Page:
I May Destroy You: Letting go or making sense of it?

Arabella from I May Destroy You
Deepthi Suresh

27th May 2021


Chaotic, complicated, heart-wrenching, mesmerising. These were some words and thoughts that were running through my mind as I watched this mind-blowing twelve-episode series made for HBO and BBC One. Written and co-directed by the charismatic talent, Michaela Coel, who also plays the lead role of Arabella, I May Destroy You is one of the best performances I have seen in recent times. Millennial-life related shows may raise eyebrows at times as, more than once, various showrunners have only ventured into time-tested stereotyped life routines of the millennial. There has hardly been a fresh take on stories that one could easily relate to. Coel however, has championed the intrinsic issues we might face, through multiple layers of clever screenplay and direction. This show makes you think. This show makes you introspect. This show has my respect. 


Arabella is a free-spirited young East Londoner who owes her book agents a draft of her upcoming book. But the night longingly makes her abandon her laptop. She quickly slips into a late-night crew party as she drifts to a place called Ego Death Bar. There are shots going around. The night quickly blurs and disintegrates. The audience wonders why Arabella seems dizzy and clawing her way out of a door. But we are not given enough time to ponder, as the next scene cuts to Arabella at her writing desk. She has a minor injury on her forehead that needs cleaning up, but she manages to meet her deadline. Setting the tune of the show are the clouded scenes whizzing through Arabella’s mind, of a man sweating and panting with flared nostrils in a bathroom stall.  For those brief seconds, as the memory flashes through her mind, she is in shock. Arabella is a victim of date rape drug. 


Coel broke into TV at 28 through her BAFTA award-winning comedy Chewing Gum about a girl desperate to lose her virginity. While pulling an all-nighter drafting the second season of the show, Coel decided to take a break to meet up with her friend at a bar. Her drink was spiked, and she was sexually assaulted by two men. She finds herself returning to consciousness at the Fremantle Media production office, where she had been working earlier. Her phone was smashed, and she goes on to finish the episode that she has been writing and eventually realising what she had gone through in her drug induced state. She portrays her real-life horrific incident in the show with ease and courage.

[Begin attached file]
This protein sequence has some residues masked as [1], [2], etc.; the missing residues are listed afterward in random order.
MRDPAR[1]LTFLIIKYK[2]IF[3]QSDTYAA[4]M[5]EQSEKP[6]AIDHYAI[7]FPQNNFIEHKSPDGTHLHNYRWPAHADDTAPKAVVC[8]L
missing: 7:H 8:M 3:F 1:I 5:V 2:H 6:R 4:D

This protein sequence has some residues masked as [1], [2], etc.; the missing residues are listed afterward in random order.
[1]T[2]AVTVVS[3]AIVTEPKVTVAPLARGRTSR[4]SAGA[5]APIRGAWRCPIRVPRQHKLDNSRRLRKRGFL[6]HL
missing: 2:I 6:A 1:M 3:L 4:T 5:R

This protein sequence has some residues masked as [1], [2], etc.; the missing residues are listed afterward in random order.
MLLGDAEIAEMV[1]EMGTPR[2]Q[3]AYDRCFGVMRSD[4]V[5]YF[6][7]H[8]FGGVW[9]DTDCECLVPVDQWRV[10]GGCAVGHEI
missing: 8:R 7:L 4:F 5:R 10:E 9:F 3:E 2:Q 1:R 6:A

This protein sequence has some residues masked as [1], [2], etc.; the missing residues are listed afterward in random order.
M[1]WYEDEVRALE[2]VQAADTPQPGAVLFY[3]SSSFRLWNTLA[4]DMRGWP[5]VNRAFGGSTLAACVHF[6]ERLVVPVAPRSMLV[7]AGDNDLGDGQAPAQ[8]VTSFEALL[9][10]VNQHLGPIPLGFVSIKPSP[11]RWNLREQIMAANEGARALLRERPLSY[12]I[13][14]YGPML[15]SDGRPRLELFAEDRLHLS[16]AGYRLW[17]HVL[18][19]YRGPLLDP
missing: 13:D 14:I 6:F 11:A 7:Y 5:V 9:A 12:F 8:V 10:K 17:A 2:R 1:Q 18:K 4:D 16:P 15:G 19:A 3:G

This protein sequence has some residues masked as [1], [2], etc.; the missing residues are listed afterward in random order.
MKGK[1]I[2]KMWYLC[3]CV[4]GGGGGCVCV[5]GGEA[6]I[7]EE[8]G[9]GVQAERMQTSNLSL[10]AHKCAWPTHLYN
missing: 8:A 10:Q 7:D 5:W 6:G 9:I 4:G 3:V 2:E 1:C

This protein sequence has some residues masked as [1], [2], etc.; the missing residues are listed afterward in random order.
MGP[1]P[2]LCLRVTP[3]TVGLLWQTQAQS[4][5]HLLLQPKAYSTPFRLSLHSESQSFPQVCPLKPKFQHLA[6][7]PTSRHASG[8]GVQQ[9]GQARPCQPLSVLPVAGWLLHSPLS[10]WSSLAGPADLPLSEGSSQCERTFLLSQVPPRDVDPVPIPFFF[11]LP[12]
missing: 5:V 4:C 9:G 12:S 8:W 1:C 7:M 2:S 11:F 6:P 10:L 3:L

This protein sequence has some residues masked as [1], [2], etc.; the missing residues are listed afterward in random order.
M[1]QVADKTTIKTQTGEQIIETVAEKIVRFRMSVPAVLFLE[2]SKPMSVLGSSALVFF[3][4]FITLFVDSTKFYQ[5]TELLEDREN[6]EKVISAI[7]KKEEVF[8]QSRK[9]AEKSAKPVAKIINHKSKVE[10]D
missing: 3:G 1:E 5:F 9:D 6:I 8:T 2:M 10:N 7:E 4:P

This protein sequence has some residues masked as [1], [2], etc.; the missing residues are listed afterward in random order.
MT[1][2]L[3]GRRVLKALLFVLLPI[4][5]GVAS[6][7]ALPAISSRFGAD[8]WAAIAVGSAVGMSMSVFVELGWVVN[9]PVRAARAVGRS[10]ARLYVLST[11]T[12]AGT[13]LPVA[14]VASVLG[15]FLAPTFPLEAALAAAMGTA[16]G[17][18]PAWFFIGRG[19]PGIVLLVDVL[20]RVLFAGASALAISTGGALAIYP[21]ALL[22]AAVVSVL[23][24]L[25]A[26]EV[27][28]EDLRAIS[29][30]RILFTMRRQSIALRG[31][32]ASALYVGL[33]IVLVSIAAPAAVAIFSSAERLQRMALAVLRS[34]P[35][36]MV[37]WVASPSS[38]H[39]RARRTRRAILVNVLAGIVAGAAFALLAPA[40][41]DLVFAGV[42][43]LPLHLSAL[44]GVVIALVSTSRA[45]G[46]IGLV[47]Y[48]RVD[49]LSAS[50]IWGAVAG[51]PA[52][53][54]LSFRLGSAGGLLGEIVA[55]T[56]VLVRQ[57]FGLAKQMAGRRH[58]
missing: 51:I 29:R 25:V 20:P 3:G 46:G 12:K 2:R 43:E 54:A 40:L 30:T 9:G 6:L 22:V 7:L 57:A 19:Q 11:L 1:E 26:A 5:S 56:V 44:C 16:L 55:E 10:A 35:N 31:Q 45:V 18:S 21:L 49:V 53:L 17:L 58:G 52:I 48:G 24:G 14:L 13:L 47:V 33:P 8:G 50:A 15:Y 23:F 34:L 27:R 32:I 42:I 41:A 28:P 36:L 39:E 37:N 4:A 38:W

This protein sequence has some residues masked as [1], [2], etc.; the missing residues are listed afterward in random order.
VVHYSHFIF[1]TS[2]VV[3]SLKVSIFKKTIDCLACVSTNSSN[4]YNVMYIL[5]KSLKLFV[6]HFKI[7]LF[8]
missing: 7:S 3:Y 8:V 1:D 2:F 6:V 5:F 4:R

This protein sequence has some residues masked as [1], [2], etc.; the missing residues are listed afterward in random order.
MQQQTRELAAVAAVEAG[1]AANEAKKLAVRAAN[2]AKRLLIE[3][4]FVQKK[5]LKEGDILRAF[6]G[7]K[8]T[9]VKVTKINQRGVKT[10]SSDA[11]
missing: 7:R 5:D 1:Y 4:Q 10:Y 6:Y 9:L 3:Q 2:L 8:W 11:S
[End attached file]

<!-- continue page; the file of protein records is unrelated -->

“I May Destroy You takes the viewer through a journey of despair, blankness, and an attempt to understand what had happened and what might happen in her life going forward. The truth of this show does not lie in showing what happened but in how it felt…how it feels.”

I May Destroy You also bravely touches upon how a gay man encounters sexual assault and finds it excruciatingly embarrassing and uncomfortable to register a complaint, and how a woman visiting an exotic place gets played by charming locals into a threesome, leaving her with a feeling of being used. Is locking your friend in a room with their crush during a party at your home the right thing to do? Did your friend consent to it? Was it a harmless thing to do? The question of consent moves to varying degrees in all our lives depending on the circumstances or situation. One might be forced to ponder deep into its meaning during a harmless conversation with friends. The question of consent is a difficult subject but is in grave need of discussion in mainstream media and this show touches upon all the right notes for the audience to hopefully understand and engage with the topic a bit more. 


The art of letting go is probably the toughest motion a victim of trauma must adapt to. Nevertheless, it is a universally accepted coping mechanism. But the question is, how do you do it? What is the right way? The finale of I May Destroy You will bowl you over with its beautifully translated trials and errors through its top-notch screenplay to well, let go. The title, in all its vagueness, is what makes the show special. It is the vagueness of our own understanding of what does or does not happen to us, that shines through our lives as we try to go forward in the best way we can. 


I May Destroy You is a much watch. 





Featured photo by BBC Studios on Twitter

This article was supported by: STAND Programme Assistant Rachel


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